Dear Extra Credit:

What is the reason for the school holidays on June 3 and June 6?

If they are to ensure there are enough bad-weather days, why are the schools then using the days from earliest to latest (January to June) instead of latest to earliest (June to January). Also, is there any way we could start school a week earlier and get out in the second week of June?

Julia Jessee

Island Creek

Elementary School parent

In an earlier Extra Credit, I explained that state law sets the start date, due to the influence of the travel and resort industry and the many families who like to be away at the end of August.

As for June 3 and June 6, Fairfax County, in its admirable quest to be above average in everything, schedules 183 days of instruction, even though Virginia requires only 180. If the snow falls too thickly and too often, those three extra days are gone and we need some extras -- thus the otherwise seemingly meaningless June 3 and June 6 holidays.

Make-up days are scheduled as early as possible to help students catch up with the material they missed.

"This is especially important to assure instructional time has not been lost before student testing begins," school system spokesman Paul Regnier said.

If there are no snow days, June 3 and June 6 become student vacation days, and why not? June 6 is D-Day, something to remember. And June 3 is important to those who celebrate the birth of Confederate President Jefferson Davis or the death of Billie Joe McAllister, who jumped off the Tallahatchie Bridge in the famous Bobbie Gentry song that, appropriately enough, came out in 1967, the year I volunteered for the draft.

A Council's Agenda

Dear Extra Credit:

In the Oct. 21 column, you made reference to a group called the National Council on Teacher Quality, which gave Virginia, among other states, an F on its teacher quality standards.

Who formed this group? What areas of expertise are the members drawn from? Having taught in Fairfax County at all levels, I have never met a teacher who only had "two classes" in their subject matter.

Where did this group get the information that that is all it takes to prove subject matter knowledge? At the high school level, it requires at least a major in the subject, with specific courses in most cases.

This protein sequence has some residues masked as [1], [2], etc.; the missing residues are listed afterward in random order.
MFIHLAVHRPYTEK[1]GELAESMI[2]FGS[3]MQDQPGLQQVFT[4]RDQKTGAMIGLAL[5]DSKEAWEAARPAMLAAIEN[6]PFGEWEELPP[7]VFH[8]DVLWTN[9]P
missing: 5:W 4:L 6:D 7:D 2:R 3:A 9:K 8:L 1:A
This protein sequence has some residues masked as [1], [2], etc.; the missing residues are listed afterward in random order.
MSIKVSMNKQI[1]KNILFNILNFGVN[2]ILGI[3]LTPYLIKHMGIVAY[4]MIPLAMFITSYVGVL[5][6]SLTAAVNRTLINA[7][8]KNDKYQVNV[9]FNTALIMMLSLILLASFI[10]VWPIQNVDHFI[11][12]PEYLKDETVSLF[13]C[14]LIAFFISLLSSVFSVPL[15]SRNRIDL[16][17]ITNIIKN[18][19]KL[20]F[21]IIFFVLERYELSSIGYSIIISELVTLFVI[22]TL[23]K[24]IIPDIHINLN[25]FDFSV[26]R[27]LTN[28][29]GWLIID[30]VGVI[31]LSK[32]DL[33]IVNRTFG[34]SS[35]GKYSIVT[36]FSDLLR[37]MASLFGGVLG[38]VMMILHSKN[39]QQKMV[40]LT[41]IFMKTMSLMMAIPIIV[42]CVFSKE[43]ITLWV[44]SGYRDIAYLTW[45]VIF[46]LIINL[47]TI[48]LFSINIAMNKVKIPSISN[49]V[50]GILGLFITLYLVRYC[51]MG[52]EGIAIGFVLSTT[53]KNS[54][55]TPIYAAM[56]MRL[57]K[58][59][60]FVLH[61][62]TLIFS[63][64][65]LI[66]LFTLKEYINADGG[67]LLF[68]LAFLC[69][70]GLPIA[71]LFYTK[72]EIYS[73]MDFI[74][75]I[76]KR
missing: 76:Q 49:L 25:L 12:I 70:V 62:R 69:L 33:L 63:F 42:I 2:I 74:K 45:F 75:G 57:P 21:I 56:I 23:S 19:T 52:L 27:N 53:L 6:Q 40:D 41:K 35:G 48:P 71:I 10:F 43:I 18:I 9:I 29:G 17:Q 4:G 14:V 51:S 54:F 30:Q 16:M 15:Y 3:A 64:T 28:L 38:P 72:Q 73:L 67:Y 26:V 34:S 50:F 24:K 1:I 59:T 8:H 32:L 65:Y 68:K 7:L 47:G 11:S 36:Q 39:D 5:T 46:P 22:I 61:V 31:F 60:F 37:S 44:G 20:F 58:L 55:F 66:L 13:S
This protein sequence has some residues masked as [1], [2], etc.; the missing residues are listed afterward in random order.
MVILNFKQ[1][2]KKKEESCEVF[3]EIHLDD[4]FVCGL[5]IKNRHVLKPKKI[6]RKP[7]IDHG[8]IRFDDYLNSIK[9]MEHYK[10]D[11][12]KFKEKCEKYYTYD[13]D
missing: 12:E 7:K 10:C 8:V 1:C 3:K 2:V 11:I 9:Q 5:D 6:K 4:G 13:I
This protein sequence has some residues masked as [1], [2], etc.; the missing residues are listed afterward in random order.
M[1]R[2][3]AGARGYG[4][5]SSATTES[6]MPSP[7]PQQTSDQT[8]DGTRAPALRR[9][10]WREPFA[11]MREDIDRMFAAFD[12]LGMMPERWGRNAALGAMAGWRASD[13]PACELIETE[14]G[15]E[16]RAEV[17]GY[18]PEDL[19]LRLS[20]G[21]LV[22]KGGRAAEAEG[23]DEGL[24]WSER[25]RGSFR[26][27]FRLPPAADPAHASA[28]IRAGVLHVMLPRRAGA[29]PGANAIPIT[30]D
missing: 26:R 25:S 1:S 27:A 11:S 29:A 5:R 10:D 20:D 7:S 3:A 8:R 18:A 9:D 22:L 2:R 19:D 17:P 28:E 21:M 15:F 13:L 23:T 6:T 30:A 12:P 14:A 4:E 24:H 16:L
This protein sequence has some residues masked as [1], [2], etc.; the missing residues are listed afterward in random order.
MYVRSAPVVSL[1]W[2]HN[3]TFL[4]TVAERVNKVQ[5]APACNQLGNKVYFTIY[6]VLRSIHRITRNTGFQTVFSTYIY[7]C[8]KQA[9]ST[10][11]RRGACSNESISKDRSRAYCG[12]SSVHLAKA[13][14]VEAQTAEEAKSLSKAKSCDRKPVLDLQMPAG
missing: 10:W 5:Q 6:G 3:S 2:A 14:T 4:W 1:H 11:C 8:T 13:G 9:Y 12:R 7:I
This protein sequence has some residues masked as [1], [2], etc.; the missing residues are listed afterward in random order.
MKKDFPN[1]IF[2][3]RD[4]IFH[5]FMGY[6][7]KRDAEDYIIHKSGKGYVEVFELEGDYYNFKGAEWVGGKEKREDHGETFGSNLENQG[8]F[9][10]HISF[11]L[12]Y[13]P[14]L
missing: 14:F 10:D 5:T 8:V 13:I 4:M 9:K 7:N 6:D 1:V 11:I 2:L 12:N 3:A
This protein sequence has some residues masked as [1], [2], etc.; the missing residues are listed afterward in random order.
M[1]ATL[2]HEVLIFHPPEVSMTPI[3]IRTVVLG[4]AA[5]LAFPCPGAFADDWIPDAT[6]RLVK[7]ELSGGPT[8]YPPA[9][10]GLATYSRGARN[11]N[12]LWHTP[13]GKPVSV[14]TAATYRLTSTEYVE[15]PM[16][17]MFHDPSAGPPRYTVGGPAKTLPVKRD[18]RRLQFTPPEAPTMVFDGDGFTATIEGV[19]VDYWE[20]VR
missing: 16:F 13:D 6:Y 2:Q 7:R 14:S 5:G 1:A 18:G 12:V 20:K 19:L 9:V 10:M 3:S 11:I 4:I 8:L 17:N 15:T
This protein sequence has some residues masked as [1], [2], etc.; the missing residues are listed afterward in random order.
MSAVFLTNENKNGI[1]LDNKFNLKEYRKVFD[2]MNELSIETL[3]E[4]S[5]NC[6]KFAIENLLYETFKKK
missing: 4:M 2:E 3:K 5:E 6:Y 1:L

Suzanne Richardson

Teacher, Woodson Center

Glasgow Middle School parent

The National Council on Teacher Quality,, is a Washington-based organization that promotes reforms in teacher training and hiring, such as performance pay and alternative certification. Its president, Kate Walsh, said the founders were generally conservative education groups "but I have worked very hard to shift the organization to a nonpartisan stand." Its advisory board includes former Georgia governor Roy E. Barnes (D) and San Diego School Superintendent Alan D. Bersin, a former Clinton administration official, as well as several educational entrepreneurs and pundits.

Walsh acknowledges that most high school teachers in Virginia majored in the subjects they taught, but the regulations to which the council was referring were Virginia's new plan for dealing with those teachers, particularly middle school teachers, who do not have a major in the subjects they teach.

These new regulations (that the federal No Child Left Behind law is requiring every state to develop) allow teachers who may have had as few as two courses in their content area to be declared a "highly qualified teacher" -- a standard that the council thinks is way too low. And she points out that "Virginia still does not require its teachers to have a major even at the high school level even though most in practice do." Instead, the regulations set out various "competencies" that qualify people to teach, and unlike many states these do not explicitly include a college major in the subject being taught.

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